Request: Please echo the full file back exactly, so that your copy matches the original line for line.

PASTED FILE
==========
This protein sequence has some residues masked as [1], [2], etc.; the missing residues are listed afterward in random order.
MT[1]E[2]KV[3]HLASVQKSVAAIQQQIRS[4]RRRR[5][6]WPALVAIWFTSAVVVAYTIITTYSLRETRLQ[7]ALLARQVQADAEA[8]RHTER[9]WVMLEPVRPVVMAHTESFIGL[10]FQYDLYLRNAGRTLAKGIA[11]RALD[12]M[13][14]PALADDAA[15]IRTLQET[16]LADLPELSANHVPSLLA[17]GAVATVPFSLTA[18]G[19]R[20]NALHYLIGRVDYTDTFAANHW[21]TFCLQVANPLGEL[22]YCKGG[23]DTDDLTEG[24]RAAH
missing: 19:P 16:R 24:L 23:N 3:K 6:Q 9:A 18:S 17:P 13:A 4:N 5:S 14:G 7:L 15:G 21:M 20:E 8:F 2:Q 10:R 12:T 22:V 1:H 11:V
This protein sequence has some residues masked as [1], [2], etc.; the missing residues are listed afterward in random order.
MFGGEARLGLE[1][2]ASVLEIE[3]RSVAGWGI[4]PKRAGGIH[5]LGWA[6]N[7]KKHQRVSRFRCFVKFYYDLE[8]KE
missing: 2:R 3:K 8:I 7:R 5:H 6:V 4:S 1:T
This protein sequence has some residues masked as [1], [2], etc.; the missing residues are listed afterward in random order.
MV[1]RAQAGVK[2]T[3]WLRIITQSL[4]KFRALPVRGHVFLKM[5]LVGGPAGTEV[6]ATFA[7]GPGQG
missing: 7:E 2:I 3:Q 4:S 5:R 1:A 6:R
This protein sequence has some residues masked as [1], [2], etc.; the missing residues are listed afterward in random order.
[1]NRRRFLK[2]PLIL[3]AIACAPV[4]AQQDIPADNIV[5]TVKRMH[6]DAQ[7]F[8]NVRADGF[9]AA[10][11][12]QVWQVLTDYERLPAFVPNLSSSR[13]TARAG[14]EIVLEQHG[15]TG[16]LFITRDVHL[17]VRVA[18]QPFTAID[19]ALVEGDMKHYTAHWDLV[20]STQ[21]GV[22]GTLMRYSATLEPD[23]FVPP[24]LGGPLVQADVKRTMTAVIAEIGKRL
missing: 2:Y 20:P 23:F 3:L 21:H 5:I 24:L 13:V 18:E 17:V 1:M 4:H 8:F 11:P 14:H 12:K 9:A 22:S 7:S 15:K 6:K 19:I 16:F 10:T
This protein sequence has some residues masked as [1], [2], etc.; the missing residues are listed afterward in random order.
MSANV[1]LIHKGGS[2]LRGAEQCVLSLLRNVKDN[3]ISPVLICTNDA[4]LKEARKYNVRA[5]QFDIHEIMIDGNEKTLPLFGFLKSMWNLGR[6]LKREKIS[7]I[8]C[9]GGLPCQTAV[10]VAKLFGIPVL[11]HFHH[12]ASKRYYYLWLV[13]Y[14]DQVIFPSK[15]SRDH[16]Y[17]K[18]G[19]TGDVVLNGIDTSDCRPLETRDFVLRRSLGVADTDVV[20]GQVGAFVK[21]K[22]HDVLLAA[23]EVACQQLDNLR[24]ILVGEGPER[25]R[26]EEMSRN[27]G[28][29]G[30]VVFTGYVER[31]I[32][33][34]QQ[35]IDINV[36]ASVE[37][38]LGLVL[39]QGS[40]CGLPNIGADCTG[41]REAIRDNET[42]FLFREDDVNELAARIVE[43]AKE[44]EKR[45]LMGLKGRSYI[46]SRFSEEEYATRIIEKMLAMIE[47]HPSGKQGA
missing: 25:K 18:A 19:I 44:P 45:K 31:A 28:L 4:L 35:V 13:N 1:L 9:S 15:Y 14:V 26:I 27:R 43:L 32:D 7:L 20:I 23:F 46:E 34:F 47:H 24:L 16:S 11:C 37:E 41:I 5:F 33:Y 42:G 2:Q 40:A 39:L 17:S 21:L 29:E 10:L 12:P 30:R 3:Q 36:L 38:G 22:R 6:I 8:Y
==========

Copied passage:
This protein sequence has some residues masked as [1], [2], etc.; the missing residues are listed afterward in random order.
MT[1]E[2]KV[3]HLASVQKSVAAIQQQIRS[4]RRRR[5][6]WPALVAIWFTSAVVVAYTIITTYSLRETRLQ[7]ALLARQVQADAEA[8]RHTER[9]WVMLEPVRPVVMAHTESFIGL[10]FQYDLYLRNAGRTLAKGIA[11]RALD[12]M[13][14]PALADDAA[15]IRTLQET[16]LADLPELSANHVPSLLA[17]GAVATVPFSLTA[18]G[19]R[20]NALHYLIGRVDYTDTFAANHW[21]TFCLQVANPLGEL[22]YCKGG[23]DTDDLTEG[24]RAAH
missing: 19:P 16:R 24:L 23:N 3:K 6:Q 9:A 18:S 17:P 13:A 4:N 5:S 14:G 7:L 15:G 21:M 20:E 8:F 2:Q 10:R 12:T 22:V 1:H 11:V
This protein sequence has some residues masked as [1], [2], etc.; the missing residues are listed afterward in random order.
MFGGEARLGLE[1][2]ASVLEIE[3]RSVAGWGI[4]PKRAGGIH[5]LGWA[6]N[7]KKHQRVSRFRCFVKFYYDLE[8]KE
missing: 2:R 3:K 8:I 7:R 5:H 6:V 4:S 1:T
This protein sequence has some residues masked as [1], [2], etc.; the missing residues are listed afterward in random order.
MV[1]RAQAGVK[2]T[3]WLRIITQSL[4]KFRALPVRGHVFLKM[5]LVGGPAGTEV[6]ATFA[7]GPGQG
missing: 7:E 2:I 3:Q 4:S 5:R 1:A 6:R
This protein sequence has some residues masked as [1], [2], etc.; the missing residues are listed afterward in random order.
[1]NRRRFLK[2]PLIL[3]AIACAPV[4]AQQDIPADNIV[5]TVKRMH[6]DAQ[7]F[8]NVRADGF[9]AA[10][11][12]QVWQVLTDYERLPAFVPNLSSSR[13]TARAG[14]EIVLEQHG[15]TG[16]LFITRDVHL[17]VRVA[18]QPFTAID[19]ALVEGDMKHYTAHWDLV[20]STQ[21]GV[22]GTLMRYSATLEPD[23]FVPP[24]LGGPLVQADVKRTMTAVIAEIGKRL
missing: 2:Y 20:P 23:F 3:L 21:H 5:I 24:L 13:V 18:E 17:V 1:M 4:H 8:F 11:P 14:H 12:K 9:A 22:S 7:S 15:K 6:K 19:I 16:F 10:T
This protein sequence has some residues masked as [1], [2], etc.; the missing residues are listed afterward in random order.
MSANV[1]LIHKGGS[2]LRGAEQCVLSLLRNVKDN[3]ISPVLICTNDA[4]LKEARKYNVRA[5]QFDIHEIMIDGNEKTLPLFGFLKSMWNLGR[6]LKREKIS[7]I[8]C[9]GGLPCQTAV[10]VAKLFGIPVL[11]HFHH[12]ASKRYYYLWLV[13]Y[14]DQVIFPSK[15]SRDH[16]Y[17]K[18]G[19]TGDVVLNGIDTSDCRPLETRDFVLRRSLGVADTDVV[20]GQVGAFVK[21]K[22]HDVLLAA[23]EVACQQLDNLR[24]ILVGEGPER[25]R[26]EEMSRN[27]G[28][29]G[30]VVFTGYVER[31]I[32][33][34]QQ[35]IDINV[36]ASVE[37][38]LGLVL[39]QGS[40]CGLPNIGADCTG[41]REAIRDNET[42]FLFREDDVNELAARIVE[43]AKE[44]EKR[45]LMGLKGRSYI[46]SRFSEEEYATRIIEKMLAMIE[47]HPSGKQGA
missing: 25:K 18:A 19:I 44:P 45:K 31:A 28:L 4:L 35:V 13:N 1:L 9:S 15:Y 14:V 26:I 27:R 43:L 32:D 7:L 20:I 23:F 46:E 34:F 47:H 24:L 16:S 11:C 37:E 41:I 5:F 33:Y 42:G 2:Q 40:A 39:L 17:S 21:L 29:E 10:L 12:P 30:R 3:Q 36:L 38:G 22:R 6:I 8:Y